The number of older Americans who are continuing to work has increased dramatically, and it's likely to continue and even accelerate over the next two decades, according to a new RAND Corporation study. This trend could help ease the financial challenges facing Social Security and Medicare.
That news dovetails nicely with recent research from MetLife Foundation and Civic Ventures that found there will be more jobs than people to fill them by 2018.
After more than a century of decline, the number of older American men and women in the work force began to rise slightly after 1990, when about 17 percent of Americans ages 65 to 75 were employed. The RAND researchers say that percentage is expected to rise to 25 percent in 2010, with a jump in employment in the 75-plus age range as well.
The RAND report challenges government projections that the number of older Americans in the work force is likely to plateau over the next decade. While the U.S. Bureau of Labor Statistics predicts the number of employed men ages 65 to 74 will begin to flatten this year, and by 2020 for men age 75 and older, the RAND researchers believe the surge in employment among older Americans will continue until at least 2030.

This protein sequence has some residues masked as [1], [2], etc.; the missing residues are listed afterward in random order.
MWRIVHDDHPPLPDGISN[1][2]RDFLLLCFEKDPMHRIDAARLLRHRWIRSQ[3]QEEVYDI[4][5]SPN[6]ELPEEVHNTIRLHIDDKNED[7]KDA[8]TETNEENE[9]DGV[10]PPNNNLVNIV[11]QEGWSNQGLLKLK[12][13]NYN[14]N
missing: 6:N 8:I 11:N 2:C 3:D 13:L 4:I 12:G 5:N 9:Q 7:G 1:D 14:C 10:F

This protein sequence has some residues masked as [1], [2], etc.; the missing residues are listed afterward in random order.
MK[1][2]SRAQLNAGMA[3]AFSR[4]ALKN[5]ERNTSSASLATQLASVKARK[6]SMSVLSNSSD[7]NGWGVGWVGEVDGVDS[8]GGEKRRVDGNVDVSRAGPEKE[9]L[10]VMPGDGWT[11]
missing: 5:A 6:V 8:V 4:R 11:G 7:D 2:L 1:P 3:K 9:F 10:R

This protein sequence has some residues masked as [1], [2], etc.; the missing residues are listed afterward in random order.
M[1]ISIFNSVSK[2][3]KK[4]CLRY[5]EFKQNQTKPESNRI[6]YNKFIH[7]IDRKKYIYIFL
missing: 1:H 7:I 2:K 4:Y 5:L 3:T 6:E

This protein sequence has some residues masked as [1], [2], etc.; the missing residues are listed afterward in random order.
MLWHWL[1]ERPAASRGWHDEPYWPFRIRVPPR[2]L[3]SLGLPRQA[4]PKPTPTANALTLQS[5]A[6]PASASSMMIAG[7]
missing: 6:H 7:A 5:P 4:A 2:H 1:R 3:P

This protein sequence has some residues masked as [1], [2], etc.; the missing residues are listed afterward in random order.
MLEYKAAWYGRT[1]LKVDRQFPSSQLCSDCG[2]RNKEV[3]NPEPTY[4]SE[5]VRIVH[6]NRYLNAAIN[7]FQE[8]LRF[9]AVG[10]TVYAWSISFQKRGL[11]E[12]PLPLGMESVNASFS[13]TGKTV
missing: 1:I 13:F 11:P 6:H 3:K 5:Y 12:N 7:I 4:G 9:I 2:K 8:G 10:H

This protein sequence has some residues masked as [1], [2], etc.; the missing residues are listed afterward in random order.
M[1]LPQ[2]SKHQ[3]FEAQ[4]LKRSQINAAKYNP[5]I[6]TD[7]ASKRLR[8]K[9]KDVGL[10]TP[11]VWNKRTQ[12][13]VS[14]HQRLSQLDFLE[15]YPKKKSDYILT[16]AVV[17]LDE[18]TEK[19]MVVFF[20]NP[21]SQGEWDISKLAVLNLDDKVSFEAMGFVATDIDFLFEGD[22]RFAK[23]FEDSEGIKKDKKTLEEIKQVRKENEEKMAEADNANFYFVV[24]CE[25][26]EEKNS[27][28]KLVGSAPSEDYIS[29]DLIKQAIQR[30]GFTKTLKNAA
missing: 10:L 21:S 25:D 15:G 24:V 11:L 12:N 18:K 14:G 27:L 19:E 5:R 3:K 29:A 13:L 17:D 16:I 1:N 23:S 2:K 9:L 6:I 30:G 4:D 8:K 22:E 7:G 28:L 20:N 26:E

Why? They note that American workers are more educated, have more fulfilling jobs, face fewer physical demands in the workplace and are paid more for their efforts.
That trend could be supercharged by additional incentives, they say, such as:
- Changes to Social Security that delay full benefits from age 65 to age 67 (which will not take full effect until 2022)
- The increasing number of women in the work force who qualify for Social Security benefits, motivating them to work longer in order to qualify for higher benefits
- The need to accumulate wealth longer because Americans are living longer
The RAND report calls for policies that encourage Americans to delay retirement, such as eliminating clauses in some pension plans that penalize recipients who continue working.
Funded by the National Institute on Aging, the report was conducted through RAND's Labor and Population program.